When Adam Besvinick heard about the $1 billion sale of photo sharing app Instagram, the tech entrepreneur’s first response was, appropriately, to tweet: “Unreal.’’
As Besvinick himself is in the business of developing mobile apps, the Instagram deal earlier this month suggested that his proposition to make an online widget for bar patrons to order drinks no longer seemed a fanciful exercise.
Facebook Inc.’s purchase of Instagram, a two-year-old San Francisco start-up with barely a website, removes any doubt that mobile technology is the wave of the future as the Internet moves rapidly from desktops to smartphones and tablets. And the Boston area is poised to benefit in a big way.
Massachusetts has more than 400 mobile tech companies, ranging from small app makers like Besvinick’s BarMade to Nuance Communications Inc., a leading voice recognition firm, according to Mass Tech Leadership Council’s first survey of the state’s mobile cluster last year. That number is growing fast, according to the trade group, as many of the newest tech start-ups in the area focus solely on mobile technology.
Already, the industry employs about 30,000, according to Mass Tech Leadership, and many companies are hiring. SessionM, a 30-person mobile advertising firm, for example, plans to hire seven workers per month over the near future.
Massachusetts’ mobile tech sector is second only to California’s, according to PitchBook Data Inc., a Seattle firm that tracks venture investment. Since 2007, venture capitalists have invested $524 million in mobile companies in Massachusetts, compared with $5.3 billion in California. New York trails closely behind Massachusetts with $518 million invested in mobile over the past five years.
Industry analysts and executives say the Instagram sale is only likely to spur more investment in mobile tech.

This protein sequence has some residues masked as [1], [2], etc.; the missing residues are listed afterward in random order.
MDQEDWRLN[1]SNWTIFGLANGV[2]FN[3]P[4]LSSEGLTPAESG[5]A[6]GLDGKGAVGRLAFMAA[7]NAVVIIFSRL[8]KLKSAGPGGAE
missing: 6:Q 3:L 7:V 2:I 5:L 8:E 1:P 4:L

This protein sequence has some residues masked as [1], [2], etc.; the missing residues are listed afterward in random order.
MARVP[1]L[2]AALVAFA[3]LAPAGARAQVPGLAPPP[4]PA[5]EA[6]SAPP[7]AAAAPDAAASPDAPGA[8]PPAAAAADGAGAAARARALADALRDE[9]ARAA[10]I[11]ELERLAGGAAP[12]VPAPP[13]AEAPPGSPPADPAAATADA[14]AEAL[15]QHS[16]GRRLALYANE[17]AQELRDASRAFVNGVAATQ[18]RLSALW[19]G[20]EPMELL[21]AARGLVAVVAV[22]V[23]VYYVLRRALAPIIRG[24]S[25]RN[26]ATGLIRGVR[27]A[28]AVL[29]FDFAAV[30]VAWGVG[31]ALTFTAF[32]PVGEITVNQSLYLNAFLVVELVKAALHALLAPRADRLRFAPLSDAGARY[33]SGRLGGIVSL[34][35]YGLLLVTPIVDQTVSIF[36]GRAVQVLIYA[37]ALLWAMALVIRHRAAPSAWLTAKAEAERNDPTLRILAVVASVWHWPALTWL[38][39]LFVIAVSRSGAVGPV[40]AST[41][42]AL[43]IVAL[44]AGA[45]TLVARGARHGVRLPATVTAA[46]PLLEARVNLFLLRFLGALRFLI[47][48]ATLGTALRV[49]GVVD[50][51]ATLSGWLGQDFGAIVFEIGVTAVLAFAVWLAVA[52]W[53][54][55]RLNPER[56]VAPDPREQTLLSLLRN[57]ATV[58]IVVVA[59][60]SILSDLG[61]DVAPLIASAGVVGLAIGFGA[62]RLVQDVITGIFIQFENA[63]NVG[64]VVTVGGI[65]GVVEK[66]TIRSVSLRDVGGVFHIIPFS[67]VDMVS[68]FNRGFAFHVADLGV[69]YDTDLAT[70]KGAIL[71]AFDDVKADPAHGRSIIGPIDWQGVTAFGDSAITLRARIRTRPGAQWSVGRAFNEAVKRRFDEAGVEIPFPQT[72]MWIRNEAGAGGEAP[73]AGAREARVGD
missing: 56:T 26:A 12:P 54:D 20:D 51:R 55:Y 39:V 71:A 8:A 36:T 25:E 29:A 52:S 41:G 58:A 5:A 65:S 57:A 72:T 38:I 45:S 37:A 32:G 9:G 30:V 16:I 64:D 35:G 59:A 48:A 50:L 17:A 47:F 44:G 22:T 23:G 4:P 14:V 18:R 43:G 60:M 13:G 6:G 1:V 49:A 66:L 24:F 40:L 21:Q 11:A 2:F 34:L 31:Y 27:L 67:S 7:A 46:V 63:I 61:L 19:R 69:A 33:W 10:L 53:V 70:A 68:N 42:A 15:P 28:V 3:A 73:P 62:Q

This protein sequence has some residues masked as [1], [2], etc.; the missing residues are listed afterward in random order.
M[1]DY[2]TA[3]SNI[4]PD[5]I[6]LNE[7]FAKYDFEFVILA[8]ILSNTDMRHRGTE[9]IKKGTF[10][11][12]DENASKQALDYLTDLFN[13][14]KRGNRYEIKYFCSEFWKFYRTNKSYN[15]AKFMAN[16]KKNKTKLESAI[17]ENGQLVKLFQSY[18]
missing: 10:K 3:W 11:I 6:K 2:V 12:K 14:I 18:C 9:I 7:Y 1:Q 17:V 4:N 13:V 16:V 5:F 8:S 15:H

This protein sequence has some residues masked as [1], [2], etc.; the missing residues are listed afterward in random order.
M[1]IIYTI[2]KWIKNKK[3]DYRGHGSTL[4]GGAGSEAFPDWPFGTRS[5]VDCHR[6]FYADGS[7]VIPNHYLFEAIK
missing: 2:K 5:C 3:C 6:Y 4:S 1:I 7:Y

“One billion dollars for a two-year-old company with only 13 employees validates the value that the market is placing on mobile technology,’’ said Bill Seibel, chief executive of Mobiquity Inc., a year-old app development company in Wellesley that has grown to 120 employees. “We see the mobile market poised for explosive growth.’’
Boston’s mobile tech scene, like its overall technology sector, is led by companies that provide technology for business and professional services, as opposed to consumer apps, such as BarMade. For instance, Mobiquity builds applications for business clients such as the New York Post and Conde Nast Traveler.
Many other companies provide the technology that makes the mobile world go.
Skyhook Inc., founded in 2003 and employing 30 in Boston, provides location-tracking ability in mobile devices, including Apple’s iPhone. Nuance Communications, which employs more than 6,000 worldwide, provided the software that enables voice recognition for Siri in the iPhone. In December, it bought Vlingo Inc., another local company that created some of the first voice-recognition apps.
Paydiant Inc., founded in 2010, is developing the back-end technology for big retailers and banks to create their own mobile commerce and payment apps. The company, which employs 19, recently raised $7.6 million in venture capital.